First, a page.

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Last week, there was an interesting interview on the Morning Advertiser website with Richard Westwood, the MD of Marston’s, in which he made some salient points about cask beer turnover and quality.
“There’s a big decision to be made here and that’s a balance between consumer choice and quality. When you see pubs that, maybe, sell 200 barrels a year and have, six, seven or eight handpumps, you know there is a good chance you will be served a substandard pint.”
That’s a very good point. But, in fact, for most pubs serving cask, 200 barrels a year would be pie in the sky. As I wrote here, the average is far less, with many pubs struggling to even achieve one barrel a week. And the figures haven’t got any better. CAMRA’s WhatPub site reports 35,844 pubs currently serving cask, and the BBPA reckons that about two million barrels are brewed each year. So that’s a mere 56 barrels a year per pub, and that’s before taking account of cask beer supplied to clubs and beer festivals.
Given those figures, it’s hardly surprising that it’s so common to encounter beer that is clearly past its best. Probably fewer than 10% of all cask pubs really have the turnover to sustain more than two or three beers, yet the evidence of my eyes suggests that the average number of pumps is considerably greater than that.
Although it officially makes the right noises, given its long-standing championing of “choice”, this is an issue that CAMRA remains reluctant to confront. For every reference to a “sensibly limited beer range”, there must be ten mentions in local magazines praising pubs for adding another handpump. All too often, the Good Beer Guide comes across as the “wide beer choice guide” rather than the “well-kept, fresh beer guide”.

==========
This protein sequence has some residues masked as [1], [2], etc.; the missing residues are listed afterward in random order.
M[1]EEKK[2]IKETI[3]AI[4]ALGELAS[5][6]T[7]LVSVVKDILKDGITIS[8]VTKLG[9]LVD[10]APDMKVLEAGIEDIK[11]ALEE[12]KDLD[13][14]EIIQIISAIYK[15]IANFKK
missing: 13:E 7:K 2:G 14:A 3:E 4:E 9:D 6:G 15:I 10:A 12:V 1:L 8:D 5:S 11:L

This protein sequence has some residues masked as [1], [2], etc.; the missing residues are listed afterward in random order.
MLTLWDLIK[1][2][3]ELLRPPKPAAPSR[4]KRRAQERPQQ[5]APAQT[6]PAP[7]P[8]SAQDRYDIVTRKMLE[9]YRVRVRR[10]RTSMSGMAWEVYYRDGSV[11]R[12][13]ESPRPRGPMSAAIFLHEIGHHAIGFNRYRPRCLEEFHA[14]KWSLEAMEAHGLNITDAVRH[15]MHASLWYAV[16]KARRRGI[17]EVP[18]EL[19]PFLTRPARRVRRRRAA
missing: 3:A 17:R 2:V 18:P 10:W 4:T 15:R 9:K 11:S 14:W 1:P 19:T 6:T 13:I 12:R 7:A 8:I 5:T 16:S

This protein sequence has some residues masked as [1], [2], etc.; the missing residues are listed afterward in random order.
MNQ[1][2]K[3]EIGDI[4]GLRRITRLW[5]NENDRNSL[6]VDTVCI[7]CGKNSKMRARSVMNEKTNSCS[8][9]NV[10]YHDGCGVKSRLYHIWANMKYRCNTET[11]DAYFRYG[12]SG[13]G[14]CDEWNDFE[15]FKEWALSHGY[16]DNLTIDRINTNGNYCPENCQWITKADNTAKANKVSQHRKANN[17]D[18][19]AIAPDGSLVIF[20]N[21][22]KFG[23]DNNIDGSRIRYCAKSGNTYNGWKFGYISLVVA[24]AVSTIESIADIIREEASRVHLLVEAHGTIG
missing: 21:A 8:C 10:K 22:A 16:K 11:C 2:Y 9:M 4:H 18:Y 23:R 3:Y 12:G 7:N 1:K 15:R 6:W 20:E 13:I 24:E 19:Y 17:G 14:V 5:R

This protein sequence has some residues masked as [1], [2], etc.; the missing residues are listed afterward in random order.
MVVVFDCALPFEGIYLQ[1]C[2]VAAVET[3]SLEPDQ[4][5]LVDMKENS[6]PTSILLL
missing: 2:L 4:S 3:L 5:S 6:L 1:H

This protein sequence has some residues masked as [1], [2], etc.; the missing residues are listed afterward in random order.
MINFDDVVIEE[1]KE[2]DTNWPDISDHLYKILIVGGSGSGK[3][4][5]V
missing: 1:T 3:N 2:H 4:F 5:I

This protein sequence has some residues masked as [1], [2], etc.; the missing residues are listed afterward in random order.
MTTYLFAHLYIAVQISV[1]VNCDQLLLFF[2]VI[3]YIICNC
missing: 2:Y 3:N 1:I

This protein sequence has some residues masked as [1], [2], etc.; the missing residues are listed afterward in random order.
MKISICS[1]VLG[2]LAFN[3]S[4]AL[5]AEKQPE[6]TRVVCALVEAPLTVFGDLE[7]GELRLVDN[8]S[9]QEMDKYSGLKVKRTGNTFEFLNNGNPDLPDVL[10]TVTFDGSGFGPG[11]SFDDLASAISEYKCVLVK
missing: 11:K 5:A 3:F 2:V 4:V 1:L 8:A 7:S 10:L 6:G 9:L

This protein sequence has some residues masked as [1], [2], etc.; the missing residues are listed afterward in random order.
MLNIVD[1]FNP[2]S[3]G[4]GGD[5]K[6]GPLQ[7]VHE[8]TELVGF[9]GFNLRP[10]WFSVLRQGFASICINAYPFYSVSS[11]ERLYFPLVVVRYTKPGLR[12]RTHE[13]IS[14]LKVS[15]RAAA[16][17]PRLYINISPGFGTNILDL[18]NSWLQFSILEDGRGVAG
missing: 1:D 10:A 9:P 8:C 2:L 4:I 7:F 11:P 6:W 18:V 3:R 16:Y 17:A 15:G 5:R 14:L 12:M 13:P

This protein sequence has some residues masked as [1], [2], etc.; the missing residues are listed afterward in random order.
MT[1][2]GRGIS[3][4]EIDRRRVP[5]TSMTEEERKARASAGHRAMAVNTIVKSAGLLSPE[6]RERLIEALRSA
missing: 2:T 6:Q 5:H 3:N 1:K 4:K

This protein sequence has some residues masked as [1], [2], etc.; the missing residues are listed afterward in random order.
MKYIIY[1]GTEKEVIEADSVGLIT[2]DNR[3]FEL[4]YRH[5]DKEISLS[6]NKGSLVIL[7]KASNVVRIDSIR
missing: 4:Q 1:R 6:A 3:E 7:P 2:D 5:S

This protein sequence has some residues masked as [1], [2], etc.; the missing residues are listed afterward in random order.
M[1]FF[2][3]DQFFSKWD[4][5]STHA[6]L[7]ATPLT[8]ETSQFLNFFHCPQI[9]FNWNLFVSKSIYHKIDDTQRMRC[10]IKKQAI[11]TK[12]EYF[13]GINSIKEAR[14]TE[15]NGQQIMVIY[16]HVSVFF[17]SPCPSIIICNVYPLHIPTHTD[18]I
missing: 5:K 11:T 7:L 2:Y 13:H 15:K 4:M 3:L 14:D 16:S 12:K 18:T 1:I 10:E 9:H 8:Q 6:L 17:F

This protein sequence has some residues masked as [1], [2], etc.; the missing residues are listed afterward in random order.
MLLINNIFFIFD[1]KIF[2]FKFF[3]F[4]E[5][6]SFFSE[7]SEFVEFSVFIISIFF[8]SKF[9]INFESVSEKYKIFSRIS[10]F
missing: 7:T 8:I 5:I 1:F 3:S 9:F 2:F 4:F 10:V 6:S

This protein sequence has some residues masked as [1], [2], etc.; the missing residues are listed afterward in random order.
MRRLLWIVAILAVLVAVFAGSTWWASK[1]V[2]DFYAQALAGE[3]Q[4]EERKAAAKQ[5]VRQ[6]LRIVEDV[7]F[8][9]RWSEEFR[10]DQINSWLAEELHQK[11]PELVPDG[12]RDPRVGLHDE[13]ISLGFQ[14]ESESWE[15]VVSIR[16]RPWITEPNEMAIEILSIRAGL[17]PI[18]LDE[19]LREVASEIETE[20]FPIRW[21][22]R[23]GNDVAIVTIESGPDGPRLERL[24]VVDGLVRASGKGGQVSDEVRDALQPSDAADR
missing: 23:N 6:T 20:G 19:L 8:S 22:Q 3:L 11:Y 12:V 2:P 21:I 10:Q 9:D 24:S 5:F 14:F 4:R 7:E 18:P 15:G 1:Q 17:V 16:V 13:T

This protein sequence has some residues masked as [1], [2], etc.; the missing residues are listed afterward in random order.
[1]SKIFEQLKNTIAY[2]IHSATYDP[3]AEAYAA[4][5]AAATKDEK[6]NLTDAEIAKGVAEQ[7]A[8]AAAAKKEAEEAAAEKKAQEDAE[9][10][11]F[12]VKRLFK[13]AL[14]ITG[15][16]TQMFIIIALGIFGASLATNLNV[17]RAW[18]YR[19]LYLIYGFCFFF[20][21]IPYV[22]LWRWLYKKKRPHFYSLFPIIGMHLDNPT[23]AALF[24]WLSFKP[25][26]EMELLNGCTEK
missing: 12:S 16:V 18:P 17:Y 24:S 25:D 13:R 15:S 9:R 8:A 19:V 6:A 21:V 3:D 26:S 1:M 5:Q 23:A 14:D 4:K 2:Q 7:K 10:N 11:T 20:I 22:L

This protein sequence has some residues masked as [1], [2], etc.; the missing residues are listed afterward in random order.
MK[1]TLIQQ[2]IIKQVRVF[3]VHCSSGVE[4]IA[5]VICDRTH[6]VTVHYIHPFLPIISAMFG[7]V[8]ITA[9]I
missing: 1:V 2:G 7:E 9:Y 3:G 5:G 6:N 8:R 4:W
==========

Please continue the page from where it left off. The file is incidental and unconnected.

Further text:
The case is made more difficult by being able to point to pubs like the Magnet in Stockport which successfully manage to keep twelve or more beers in good nick. But those are specialist pubs attracting an overwhelmingly ale-drinking clientele, and it is delusional to imagine that the same formula would be a guarantee of success in an estate or dining pub.
Westwood also suggests that brewers and pub operators should consider a wholesale switch from 18-gallon kilderkins to 9-gallon firkins. In some cases this is a sensible solution, and most microbrewers now seem to have adopted firkins as their normal cask size anyway. But it increases the amount of handling work, and of wastage, per pint sold, so it isn’t without cost. And, even using firkins, a pub with the average level of cask beer sales can still only sustain two beers on the bar if it is to empty each cask within four days.
Sadly, this is an issue to which everyone will continue to pay lip service, but few will really be willing to address.